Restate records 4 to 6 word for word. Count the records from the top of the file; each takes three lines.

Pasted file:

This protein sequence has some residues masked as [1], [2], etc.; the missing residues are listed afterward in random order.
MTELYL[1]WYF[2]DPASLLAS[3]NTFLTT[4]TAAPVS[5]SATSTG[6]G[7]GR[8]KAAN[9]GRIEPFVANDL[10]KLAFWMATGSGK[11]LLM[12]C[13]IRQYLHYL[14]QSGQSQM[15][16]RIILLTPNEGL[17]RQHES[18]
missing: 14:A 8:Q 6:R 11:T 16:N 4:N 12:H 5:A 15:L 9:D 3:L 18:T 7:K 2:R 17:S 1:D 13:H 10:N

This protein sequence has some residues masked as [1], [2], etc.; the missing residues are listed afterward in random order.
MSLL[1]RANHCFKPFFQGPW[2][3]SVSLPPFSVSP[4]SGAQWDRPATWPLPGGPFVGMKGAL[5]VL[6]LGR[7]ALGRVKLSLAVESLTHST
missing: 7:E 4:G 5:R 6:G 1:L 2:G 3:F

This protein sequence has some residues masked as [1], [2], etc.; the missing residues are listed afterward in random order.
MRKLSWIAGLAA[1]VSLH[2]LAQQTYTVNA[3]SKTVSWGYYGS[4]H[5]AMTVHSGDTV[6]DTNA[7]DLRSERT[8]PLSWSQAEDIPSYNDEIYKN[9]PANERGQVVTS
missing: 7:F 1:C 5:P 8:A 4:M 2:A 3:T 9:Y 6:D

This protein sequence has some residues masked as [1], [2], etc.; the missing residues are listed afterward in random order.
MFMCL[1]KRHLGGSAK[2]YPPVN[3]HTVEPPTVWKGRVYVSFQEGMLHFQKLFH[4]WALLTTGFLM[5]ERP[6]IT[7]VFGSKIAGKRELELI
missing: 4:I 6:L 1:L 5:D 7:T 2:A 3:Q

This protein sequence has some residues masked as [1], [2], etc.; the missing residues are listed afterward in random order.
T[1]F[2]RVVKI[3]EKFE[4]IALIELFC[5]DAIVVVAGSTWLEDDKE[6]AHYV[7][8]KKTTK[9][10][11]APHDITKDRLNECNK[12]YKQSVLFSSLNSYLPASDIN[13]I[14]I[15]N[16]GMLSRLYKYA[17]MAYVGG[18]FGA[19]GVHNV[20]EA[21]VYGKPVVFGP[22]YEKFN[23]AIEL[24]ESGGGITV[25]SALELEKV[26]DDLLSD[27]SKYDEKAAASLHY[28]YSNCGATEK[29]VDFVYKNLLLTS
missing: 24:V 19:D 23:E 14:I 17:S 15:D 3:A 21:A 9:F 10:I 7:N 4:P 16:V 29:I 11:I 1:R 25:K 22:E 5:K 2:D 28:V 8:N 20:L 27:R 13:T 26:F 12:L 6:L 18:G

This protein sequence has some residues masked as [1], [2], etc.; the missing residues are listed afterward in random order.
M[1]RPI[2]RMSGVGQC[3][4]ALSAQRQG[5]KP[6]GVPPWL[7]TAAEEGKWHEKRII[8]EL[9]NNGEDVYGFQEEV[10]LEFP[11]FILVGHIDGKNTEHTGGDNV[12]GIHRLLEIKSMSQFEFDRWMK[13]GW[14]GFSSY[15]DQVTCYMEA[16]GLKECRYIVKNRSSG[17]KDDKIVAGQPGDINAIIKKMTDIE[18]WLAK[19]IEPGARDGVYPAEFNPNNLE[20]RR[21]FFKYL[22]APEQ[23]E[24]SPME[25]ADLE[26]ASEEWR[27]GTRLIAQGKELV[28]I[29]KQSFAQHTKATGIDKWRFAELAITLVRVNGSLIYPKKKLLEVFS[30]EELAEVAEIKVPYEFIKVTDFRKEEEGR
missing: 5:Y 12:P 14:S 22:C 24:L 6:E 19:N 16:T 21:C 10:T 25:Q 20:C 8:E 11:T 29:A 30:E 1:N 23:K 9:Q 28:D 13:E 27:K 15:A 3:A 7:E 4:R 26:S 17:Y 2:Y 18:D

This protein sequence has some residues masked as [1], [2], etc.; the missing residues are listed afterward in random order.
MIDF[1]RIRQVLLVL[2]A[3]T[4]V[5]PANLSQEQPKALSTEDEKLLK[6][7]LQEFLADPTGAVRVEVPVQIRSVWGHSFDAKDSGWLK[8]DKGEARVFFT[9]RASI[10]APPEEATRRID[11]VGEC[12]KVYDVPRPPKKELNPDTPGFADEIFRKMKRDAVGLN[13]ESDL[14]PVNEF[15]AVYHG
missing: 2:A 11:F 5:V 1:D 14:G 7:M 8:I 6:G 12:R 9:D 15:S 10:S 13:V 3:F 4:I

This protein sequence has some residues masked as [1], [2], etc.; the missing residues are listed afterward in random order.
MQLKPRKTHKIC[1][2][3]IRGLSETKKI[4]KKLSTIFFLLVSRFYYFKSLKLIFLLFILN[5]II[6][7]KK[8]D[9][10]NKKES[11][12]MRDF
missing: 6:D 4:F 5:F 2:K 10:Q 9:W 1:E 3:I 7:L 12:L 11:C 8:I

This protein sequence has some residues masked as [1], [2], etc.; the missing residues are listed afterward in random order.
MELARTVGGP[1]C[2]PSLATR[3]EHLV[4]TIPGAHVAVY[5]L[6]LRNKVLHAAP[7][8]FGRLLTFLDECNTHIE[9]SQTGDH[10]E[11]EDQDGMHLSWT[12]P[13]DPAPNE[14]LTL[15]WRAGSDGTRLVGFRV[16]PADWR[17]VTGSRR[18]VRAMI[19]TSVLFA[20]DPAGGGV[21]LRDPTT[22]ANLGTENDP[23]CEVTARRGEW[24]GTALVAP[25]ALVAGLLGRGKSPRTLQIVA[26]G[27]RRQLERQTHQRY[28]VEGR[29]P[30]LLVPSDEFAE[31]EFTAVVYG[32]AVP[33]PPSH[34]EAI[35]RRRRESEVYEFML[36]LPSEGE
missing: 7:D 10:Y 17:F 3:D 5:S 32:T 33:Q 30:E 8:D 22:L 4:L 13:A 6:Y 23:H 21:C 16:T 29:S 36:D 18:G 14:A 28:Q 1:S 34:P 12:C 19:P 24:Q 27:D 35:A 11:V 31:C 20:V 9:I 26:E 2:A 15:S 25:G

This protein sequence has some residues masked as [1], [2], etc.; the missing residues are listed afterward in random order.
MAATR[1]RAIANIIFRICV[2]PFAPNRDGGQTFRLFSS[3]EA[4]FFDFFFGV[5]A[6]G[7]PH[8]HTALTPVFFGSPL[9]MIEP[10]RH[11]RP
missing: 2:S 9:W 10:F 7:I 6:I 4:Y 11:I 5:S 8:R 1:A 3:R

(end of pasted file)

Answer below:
This protein sequence has some residues masked as [1], [2], etc.; the missing residues are listed afterward in random order.
MFMCL[1]KRHLGGSAK[2]YPPVN[3]HTVEPPTVWKGRVYVSFQEGMLHFQKLFH[4]WALLTTGFLM[5]ERP[6]IT[7]VFGSKIAGKRELELI
missing: 4:I 6:L 1:L 5:D 7:T 2:A 3:Q

This protein sequence has some residues masked as [1], [2], etc.; the missing residues are listed afterward in random order.
T[1]F[2]RVVKI[3]EKFE[4]IALIELFC[5]DAIVVVAGSTWLEDDKE[6]AHYV[7][8]KKTTK[9][10][11]APHDITKDRLNECNK[12]YKQSVLFSSLNSYLPASDIN[13]I[14]I[15]N[16]GMLSRLYKYA[17]MAYVGG[18]FGA[19]GVHNV[20]EA[21]VYGKPVVFGP[22]YEKFN[23]AIEL[24]ESGGGITV[25]SALELEKV[26]DDLLSD[27]SKYDEKAAASLHY[28]YSNCGATEK[29]VDFVYKNLLLTS
missing: 24:V 19:D 23:E 14:I 17:S 15:D 3:A 21:A 9:F 10:I 7:N 4:P 16:V 29:I 11:I 1:R 25:K 22:E 5:K 2:D 28:V 8:N 20:L 27:R 13:T 26:F 12:L 6:L 18:G

This protein sequence has some residues masked as [1], [2], etc.; the missing residues are listed afterward in random order.
M[1]RPI[2]RMSGVGQC[3][4]ALSAQRQG[5]KP[6]GVPPWL[7]TAAEEGKWHEKRII[8]EL[9]NNGEDVYGFQEEV[10]LEFP[11]FILVGHIDGKNTEHTGGDNV[12]GIHRLLEIKSMSQFEFDRWMK[13]GW[14]GFSSY[15]DQVTCYMEA[16]GLKECRYIVKNRSSG[17]KDDKIVAGQPGDINAIIKKMTDIE[18]WLAK[19]IEPGARDGVYPAEFNPNNLE[20]RR[21]FFKYL[22]APEQ[23]E[24]SPME[25]ADLE[26]ASEEWR[27]GTRLIAQGKELV[28]I[29]KQSFAQHTKATGIDKWRFAELAITLVRVNGSLIYPKKKLLEVFS[30]EELAEVAEIKVPYEFIKVTDFRKEEEGR
missing: 5:Y 12:P 14:S 22:C 24:L 6:E 19:N 16:T 21:C 10:T 25:Q 20:C 8:E 11:T 29:A 30:E 1:N 23:K 9:Q 28:D 13:E 27:K 15:A 3:A 7:E 4:R 26:S 17:Y 2:Y 18:D